The measurement uses a high-purity selection of 650k neutrino-induced muon tracks from the Northern celestial hemisphere, corresponding to 9.5 years of experimental data. With respect to previous publications, the measurement is improved by the increased size of the event sample and the extended model testing beyond simple power-law hypotheses. Updated treatment of systematic uncertainties and atmospheric background fluxes have been implemented based on recent models. The best-fit single power-law parameterization for the astro-physical energy spectrum results in a flux at 100 TeV of

1,44± 0,25 × 10-18 GeV-1 cm-2 s-1 sr-1 and a spectral index of 2.37±0.09, constrained in the energy range from 15 TeV to 5 PeV. The spectral index is a bit larger (but compatible with) the spectral index presented five years ago (2.13±0.13).  

In addition to the single power law, the data have been fitted to several other models, including a single power law with a spectral cutoff at high energies, a log-parabola model, several source-class specific flux predictions from the literature and a model-independent spectral unfolding, see the next figure.

 

image17 copySummary of best-fit models for the astrophysical neutrino flux. The bins from the piece-wise unfolding are marked in green (gray for only upper limits). The single power law band is drawn in the sensitive energy range of the analysis. All models with more degrees of freedom than the single power law show a trend from a hard spectral shape at medium energies to a softer spectrum at highest energies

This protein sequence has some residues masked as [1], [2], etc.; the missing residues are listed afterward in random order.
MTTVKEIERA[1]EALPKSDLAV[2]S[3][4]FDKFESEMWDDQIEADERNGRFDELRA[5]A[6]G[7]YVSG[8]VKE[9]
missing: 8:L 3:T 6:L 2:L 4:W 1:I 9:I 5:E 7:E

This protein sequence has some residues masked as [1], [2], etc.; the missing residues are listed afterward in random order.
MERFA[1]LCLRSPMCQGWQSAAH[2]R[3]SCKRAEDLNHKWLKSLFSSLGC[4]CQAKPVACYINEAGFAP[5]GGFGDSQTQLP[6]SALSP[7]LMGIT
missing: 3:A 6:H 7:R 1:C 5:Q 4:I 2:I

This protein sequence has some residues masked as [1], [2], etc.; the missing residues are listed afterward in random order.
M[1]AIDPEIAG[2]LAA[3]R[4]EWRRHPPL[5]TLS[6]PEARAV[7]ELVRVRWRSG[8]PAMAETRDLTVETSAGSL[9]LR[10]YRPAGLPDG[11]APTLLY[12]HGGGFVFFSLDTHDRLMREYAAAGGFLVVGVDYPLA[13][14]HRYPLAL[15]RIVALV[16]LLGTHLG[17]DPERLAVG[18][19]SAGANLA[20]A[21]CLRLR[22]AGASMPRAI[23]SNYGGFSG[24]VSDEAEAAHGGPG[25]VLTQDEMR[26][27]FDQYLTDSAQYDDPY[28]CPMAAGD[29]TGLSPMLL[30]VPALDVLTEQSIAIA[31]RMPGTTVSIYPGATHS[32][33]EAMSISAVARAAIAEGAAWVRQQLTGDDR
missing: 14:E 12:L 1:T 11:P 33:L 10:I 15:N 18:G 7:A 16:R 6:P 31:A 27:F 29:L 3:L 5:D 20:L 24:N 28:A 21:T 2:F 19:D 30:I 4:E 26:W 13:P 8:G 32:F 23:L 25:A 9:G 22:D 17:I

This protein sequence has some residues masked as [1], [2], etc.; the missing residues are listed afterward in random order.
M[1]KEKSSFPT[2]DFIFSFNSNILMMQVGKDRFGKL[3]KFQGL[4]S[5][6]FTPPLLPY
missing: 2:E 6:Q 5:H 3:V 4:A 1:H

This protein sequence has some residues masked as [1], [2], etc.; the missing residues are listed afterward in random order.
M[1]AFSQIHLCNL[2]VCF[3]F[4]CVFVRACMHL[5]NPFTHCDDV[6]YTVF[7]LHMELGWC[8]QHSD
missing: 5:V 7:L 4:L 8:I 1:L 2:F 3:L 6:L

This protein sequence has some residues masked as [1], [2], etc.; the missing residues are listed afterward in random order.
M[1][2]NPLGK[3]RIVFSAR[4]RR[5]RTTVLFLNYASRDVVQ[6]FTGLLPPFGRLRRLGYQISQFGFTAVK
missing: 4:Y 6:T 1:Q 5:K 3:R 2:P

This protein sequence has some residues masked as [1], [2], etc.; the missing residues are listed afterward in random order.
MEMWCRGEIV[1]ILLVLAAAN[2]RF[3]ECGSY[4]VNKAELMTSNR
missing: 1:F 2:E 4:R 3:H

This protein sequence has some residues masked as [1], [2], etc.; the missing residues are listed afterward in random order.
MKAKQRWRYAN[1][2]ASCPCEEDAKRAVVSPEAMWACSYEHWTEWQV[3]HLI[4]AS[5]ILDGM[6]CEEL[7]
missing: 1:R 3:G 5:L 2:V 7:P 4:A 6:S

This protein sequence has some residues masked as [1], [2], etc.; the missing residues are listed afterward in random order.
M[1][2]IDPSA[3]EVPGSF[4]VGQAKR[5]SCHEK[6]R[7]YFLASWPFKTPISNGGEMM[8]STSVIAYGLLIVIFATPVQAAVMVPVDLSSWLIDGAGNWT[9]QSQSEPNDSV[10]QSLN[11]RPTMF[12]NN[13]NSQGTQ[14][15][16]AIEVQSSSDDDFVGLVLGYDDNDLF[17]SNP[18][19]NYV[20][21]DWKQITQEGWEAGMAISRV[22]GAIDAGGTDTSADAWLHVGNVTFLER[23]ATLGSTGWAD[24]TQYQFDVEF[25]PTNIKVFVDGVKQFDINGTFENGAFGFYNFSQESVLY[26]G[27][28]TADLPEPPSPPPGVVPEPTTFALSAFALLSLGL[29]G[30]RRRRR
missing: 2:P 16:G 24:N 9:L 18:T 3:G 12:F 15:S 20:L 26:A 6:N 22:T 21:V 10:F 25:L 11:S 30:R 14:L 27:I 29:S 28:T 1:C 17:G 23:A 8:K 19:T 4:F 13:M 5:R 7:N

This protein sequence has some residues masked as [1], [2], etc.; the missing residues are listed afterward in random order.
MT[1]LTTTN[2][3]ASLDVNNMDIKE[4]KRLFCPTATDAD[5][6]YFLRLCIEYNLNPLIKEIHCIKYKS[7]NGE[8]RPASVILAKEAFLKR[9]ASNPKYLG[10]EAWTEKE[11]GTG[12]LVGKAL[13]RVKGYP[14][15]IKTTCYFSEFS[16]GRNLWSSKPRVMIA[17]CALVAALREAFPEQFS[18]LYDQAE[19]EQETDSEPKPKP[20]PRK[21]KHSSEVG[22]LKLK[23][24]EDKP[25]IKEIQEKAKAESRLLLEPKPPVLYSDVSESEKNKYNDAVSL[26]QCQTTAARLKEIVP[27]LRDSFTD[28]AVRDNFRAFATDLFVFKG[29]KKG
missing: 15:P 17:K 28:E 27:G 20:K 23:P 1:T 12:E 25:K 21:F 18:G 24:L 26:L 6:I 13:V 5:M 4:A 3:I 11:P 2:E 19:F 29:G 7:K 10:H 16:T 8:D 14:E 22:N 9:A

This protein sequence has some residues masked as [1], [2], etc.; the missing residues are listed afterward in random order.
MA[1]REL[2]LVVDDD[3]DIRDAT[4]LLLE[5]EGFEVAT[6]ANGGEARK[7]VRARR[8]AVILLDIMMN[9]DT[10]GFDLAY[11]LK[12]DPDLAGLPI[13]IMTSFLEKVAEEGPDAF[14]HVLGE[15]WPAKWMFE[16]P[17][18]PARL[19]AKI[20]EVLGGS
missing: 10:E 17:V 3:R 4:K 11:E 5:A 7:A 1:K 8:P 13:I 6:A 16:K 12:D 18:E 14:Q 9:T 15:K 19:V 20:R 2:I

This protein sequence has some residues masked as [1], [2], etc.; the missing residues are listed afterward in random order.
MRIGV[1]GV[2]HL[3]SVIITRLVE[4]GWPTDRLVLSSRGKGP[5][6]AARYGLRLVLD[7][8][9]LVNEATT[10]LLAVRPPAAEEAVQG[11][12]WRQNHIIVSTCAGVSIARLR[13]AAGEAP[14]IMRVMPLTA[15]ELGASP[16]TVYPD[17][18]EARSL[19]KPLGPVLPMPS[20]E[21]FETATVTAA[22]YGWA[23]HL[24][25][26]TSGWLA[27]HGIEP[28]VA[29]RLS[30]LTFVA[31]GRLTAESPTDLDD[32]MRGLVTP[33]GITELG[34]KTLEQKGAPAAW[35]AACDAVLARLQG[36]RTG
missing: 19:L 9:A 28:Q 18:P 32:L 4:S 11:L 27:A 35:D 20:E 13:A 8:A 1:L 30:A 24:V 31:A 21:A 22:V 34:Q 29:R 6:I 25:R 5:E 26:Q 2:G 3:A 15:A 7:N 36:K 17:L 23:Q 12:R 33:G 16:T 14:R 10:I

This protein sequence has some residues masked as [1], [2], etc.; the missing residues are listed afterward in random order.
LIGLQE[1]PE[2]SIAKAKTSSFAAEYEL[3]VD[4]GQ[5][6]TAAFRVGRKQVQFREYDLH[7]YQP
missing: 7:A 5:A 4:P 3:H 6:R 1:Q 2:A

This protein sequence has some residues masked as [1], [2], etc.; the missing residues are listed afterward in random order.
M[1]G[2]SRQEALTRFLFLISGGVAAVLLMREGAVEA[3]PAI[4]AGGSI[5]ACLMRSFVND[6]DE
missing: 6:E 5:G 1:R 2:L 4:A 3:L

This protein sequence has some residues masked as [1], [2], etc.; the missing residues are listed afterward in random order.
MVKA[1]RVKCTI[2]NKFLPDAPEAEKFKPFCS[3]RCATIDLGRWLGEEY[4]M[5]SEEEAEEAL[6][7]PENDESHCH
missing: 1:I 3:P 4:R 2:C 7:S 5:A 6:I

The data is well consistent with a single power law hypothesis. Interestingly, spectra with softening above one PeV are statistically more favorable at a two-sigma level.

 

The KM3NeT Collaboration has submitted a paper Nanobeacon: A time calibration device for the KM3NeT neutrino telescope to the Journal Microsystems & Nanoengineering, posted at https://arxiv.org/pdf/2111.00223.pdf

KM3NeT requires relative time synchronization between photomultipliers of the order of 1 ns which is needed to guarantee the required angular resolution of the detector.  Due to a large number of optical modules, cost reduction of the different KM3NeT systems is a priority. To this end, an inexpensive Nanobeacon has been designed and developed. At present, more than 600 Nanobeacons have been already produced. The paper describes the main features of the Nanobeacon design, production and operation, together with the main properties of the light pulse generated, angular profile, pulse form (see below) and wavelength emission profile.

 

image182D sketch of the DOM, showing the position of the Nanobeacon LED at 45° from the vertical axis

 

image19 copyLight intensity as a function of the polar angle measured in a water tank setup with three light sensors

 

image9 copy copyOptical pulse shape obtained with the Single Photo- Electron method fitted with Gaussian and Weibull functions